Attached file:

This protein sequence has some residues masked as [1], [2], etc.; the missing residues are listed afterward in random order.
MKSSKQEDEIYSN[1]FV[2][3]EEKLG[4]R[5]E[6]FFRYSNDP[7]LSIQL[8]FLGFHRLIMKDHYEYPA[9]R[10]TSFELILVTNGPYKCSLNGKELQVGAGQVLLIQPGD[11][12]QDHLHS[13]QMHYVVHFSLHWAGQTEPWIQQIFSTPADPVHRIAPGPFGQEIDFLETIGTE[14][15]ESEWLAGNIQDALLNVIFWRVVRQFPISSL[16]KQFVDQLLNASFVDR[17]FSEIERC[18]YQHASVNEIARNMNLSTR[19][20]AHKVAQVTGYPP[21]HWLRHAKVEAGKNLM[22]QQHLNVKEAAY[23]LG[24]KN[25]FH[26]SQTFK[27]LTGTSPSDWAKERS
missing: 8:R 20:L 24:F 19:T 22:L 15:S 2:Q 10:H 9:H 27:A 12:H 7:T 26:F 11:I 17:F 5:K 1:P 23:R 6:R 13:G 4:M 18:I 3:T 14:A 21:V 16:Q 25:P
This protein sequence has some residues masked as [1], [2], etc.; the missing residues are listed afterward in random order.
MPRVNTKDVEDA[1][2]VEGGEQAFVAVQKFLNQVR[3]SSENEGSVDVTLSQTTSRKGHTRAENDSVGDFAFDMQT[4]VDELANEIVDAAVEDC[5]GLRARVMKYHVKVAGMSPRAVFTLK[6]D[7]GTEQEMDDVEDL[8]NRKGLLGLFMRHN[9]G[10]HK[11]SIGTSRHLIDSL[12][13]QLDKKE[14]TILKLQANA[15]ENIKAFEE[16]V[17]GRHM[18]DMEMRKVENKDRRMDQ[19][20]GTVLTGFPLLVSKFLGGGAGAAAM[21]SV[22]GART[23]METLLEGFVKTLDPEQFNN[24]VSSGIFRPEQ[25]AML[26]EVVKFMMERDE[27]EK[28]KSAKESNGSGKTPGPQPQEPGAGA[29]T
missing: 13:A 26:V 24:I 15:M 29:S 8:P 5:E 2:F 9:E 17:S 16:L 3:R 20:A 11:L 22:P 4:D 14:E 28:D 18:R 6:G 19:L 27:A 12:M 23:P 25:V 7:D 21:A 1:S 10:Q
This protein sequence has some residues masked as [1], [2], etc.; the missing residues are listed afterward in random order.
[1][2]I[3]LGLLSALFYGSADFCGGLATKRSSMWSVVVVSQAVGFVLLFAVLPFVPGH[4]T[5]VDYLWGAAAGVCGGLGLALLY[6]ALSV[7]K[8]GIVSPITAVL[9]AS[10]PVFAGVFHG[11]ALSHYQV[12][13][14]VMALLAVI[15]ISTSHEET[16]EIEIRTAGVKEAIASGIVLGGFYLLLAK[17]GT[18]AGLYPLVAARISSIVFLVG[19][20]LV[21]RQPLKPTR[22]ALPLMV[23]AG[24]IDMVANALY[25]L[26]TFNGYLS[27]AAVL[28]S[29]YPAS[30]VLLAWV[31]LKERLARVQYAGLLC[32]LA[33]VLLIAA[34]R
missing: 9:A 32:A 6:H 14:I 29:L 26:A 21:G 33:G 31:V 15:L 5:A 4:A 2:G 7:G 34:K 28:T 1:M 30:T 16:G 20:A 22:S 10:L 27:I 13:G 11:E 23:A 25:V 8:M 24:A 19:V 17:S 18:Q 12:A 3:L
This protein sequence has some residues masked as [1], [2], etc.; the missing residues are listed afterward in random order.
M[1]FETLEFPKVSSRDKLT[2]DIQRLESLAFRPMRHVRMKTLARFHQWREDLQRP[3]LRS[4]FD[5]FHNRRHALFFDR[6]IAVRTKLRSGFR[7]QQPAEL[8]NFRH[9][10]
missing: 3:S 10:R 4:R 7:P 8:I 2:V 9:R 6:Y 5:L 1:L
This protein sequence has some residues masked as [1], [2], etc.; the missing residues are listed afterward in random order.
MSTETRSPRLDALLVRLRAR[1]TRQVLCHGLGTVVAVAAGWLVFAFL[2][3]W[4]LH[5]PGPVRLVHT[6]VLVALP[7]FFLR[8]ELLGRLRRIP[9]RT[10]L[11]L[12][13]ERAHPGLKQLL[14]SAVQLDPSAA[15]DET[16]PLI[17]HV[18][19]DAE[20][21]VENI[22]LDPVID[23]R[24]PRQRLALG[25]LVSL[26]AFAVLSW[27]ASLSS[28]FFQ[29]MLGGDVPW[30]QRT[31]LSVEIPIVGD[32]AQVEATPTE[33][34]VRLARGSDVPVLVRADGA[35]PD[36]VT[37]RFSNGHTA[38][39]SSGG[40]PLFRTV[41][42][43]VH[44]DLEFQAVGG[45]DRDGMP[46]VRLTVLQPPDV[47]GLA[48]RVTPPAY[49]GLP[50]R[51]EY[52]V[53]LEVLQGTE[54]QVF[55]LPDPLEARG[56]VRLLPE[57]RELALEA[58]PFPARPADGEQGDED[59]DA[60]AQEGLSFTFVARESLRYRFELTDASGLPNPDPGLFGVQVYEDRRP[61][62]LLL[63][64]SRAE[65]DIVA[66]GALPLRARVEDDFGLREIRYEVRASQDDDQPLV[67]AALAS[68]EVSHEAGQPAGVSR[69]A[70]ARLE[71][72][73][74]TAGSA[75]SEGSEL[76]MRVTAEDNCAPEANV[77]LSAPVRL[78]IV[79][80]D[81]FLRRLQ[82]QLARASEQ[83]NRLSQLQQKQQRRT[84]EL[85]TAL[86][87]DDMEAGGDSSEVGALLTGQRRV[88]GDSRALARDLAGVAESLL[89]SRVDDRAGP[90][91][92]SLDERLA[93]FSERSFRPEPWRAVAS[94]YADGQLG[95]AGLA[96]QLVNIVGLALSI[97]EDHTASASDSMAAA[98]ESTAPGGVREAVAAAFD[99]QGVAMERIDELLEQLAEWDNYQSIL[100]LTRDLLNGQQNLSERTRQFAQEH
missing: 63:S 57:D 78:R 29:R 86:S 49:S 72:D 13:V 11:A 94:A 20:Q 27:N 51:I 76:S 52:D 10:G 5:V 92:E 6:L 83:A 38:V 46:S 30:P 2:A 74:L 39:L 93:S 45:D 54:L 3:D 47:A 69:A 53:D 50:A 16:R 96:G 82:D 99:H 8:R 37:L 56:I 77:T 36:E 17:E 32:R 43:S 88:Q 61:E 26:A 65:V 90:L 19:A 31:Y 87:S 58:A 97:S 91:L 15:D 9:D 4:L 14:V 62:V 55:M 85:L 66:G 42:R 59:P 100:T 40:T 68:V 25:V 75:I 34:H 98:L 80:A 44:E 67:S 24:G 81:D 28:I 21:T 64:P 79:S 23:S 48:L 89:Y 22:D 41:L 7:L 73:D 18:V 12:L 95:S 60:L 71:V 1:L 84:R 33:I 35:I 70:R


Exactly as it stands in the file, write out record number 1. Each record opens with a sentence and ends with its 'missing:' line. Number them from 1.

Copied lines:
This protein sequence has some residues masked as [1], [2], etc.; the missing residues are listed afterward in random order.
MKSSKQEDEIYSN[1]FV[2][3]EEKLG[4]R[5]E[6]FFRYSNDP[7]LSIQL[8]FLGFHRLIMKDHYEYPA[9]R[10]TSFELILVTNGPYKCSLNGKELQVGAGQVLLIQPGD[11][12]QDHLHS[13]QMHYVVHFSLHWAGQTEPWIQQIFSTPADPVHRIAPGPFGQEIDFLETIGTE[14][15]ESEWLAGNIQDALLNVIFWRVVRQFPISSL[16]KQFVDQLLNASFVDR[17]FSEIERC[18]YQHASVNEIARNMNLSTR[19][20]AHKVAQVTGYPP[21]HWLRHAKVEAGKNLM[22]QQHLNVKEAAY[23]LG[24]KN[25]FH[26]SQTFK[27]LTGTSPSDWAKERS
missing: 8:R 20:L 24:F 19:T 22:L 15:S 2:Q 10:H 9:H 27:A 12:H 7:T 26:F 11:I 17:F 5:K 1:P 23:R 6:R 13:G 4:M 18:I 3:T 14:A 21:V 16:Q 25:P